Normally when someone joins a gym there is a free induction to explain how to use the machines. Indeed in some gyms you are not allowed to train until you have had this explanation. I would ask for that before you pay for any training sessions.

    Do the instructions on the machines show which body part that machine exercises? How many days a week are you going to the gym? IMO going regularly to the gym is a great choice and will give you great opportunities to strengthen your body and improve your health. Congratulations!
     
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  10. scouse13

    scouse13 Type 2 · Well-Known Member

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    Hi I've been using the local gym since retiring.
    After a chat with the 'carers' I purched on a number of endurance machines and watched others. Then adapter what I saw.
    Keep exercise slow and low and build up gently.
    Kev
     
  11. michita

    michita Type 1 · Well-Known Member

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    I run for about 20 to 30 minutes on treadmill and I do 3 sets of squats, leg raises and lunges, gradually adding and increasing weights. Maybe you can get one of those exercise DVDs for an idea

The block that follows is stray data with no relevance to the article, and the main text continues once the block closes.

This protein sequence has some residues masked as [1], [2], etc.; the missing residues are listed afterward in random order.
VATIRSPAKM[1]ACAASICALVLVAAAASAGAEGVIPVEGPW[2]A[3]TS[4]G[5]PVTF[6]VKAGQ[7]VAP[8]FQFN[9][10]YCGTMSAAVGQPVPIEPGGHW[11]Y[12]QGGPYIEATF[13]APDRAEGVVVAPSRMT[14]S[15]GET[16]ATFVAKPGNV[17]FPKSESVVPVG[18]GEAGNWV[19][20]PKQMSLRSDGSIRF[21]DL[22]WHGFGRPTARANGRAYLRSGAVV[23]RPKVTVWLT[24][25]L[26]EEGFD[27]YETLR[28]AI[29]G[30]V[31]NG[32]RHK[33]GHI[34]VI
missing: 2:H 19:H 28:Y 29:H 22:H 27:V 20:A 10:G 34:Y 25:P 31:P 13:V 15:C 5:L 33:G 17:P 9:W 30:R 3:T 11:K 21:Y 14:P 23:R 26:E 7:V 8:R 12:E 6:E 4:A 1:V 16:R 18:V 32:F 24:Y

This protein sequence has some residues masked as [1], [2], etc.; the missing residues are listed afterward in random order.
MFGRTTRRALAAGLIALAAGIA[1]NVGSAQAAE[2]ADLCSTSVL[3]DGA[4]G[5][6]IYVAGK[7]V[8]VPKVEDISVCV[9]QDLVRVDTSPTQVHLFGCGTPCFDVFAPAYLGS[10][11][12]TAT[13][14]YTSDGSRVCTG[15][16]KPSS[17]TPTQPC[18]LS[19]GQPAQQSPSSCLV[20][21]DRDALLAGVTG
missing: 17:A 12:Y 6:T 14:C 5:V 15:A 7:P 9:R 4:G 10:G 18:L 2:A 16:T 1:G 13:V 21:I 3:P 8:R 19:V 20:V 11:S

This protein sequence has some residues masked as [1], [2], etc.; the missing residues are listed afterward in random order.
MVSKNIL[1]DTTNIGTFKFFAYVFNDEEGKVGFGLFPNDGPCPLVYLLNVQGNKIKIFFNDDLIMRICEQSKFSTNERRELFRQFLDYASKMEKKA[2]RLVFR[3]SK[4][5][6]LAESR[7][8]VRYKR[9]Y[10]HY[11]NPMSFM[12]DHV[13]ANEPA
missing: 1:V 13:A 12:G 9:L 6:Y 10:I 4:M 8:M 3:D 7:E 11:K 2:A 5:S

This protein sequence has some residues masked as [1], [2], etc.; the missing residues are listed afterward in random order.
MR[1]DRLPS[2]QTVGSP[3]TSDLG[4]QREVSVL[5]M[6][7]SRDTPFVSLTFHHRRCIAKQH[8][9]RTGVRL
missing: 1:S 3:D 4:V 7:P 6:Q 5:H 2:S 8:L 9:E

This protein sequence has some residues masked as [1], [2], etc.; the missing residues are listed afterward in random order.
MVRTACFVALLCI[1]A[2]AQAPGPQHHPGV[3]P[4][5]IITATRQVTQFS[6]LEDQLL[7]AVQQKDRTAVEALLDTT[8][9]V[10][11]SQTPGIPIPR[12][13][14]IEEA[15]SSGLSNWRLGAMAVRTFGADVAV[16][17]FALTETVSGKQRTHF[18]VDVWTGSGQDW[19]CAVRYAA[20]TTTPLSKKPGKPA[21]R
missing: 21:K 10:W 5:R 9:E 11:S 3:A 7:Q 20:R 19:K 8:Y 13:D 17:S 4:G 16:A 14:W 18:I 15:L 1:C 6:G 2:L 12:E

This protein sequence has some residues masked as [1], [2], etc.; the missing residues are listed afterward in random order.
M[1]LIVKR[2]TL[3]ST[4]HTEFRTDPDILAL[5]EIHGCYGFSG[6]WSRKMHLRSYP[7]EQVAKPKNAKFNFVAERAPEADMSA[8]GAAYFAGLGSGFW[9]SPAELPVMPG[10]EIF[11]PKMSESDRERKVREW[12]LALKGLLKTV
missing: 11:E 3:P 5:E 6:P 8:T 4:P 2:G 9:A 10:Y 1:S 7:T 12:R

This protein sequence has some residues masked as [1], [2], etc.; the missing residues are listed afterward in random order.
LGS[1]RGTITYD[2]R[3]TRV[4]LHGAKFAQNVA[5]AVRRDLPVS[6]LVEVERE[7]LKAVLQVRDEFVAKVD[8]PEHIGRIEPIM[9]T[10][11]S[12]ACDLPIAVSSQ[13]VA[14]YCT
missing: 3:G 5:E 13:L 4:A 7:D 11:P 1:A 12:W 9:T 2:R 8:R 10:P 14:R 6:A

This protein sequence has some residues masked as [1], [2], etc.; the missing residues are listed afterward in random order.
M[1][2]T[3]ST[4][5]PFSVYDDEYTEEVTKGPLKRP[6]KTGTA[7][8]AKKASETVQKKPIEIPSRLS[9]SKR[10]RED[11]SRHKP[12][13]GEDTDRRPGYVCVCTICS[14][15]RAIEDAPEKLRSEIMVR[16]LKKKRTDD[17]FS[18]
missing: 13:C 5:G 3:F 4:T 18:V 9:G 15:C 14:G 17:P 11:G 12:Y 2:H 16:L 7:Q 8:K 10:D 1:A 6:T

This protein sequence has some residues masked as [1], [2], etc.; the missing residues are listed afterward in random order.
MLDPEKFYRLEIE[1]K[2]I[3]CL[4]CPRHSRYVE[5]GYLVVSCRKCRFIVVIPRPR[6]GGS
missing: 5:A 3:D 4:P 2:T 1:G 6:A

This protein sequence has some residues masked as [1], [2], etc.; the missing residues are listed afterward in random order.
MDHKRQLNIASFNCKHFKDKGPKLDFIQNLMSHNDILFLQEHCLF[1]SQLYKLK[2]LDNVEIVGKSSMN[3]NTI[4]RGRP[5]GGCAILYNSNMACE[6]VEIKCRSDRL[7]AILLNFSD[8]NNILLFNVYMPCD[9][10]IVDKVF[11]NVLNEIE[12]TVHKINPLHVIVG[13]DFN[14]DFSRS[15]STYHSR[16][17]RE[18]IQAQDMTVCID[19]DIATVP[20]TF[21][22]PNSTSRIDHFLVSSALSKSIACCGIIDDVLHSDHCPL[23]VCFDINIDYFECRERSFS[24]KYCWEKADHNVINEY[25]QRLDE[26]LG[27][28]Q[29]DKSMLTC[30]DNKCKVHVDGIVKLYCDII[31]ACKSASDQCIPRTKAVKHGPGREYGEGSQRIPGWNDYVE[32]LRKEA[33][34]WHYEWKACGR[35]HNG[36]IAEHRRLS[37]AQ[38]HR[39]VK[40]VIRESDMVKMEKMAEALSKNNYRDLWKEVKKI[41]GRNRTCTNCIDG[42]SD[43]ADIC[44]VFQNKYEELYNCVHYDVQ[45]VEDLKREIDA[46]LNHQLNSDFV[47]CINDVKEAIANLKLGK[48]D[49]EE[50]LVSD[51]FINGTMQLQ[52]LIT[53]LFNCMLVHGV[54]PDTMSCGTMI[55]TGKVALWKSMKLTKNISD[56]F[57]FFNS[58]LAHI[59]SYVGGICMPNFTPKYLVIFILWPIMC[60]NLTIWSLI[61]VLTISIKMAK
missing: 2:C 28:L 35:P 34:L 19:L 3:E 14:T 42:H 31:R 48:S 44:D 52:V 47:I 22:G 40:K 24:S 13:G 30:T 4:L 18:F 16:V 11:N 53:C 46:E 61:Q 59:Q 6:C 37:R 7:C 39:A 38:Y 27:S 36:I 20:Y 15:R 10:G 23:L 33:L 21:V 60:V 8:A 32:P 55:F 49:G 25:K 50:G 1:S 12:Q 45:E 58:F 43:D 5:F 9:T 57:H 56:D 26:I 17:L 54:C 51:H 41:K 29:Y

:)
     
  12. NicoleC1971

    NicoleC1971 Type 1 · Well-Known Member

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    Hi . I am a trainer and as people have said an induction with a quick check of your fitness to exercise is usually included but not all gyms do this.
    If not I';d be happy to put a simple beginner programme up here. We have some nifty gym software that comes with pictures!
    The principles are:
    Warm up for 5-10 mins (10 if very unfit or over 60)
    15 minutes of cycling, walking, rowing (cardiio)
    2 x 8-15 (8-12 for most and 10-15 for the over 60s) reps using the large muscles groups e.g. leg press, chest press, lat pull own (back) and shoulder press
    Build up the reps and increase the weight once it feels easy
    Muscles are key for insulin resistant diabetics and for the over 60s and diet should take care of any fat loss required though some High Intensity intervals can help but these should not be attempted if you are unused to exercise.


    More important remember that the gym bunnies all look like they know what they are doing but they don't or certainly didn't when they first stated either...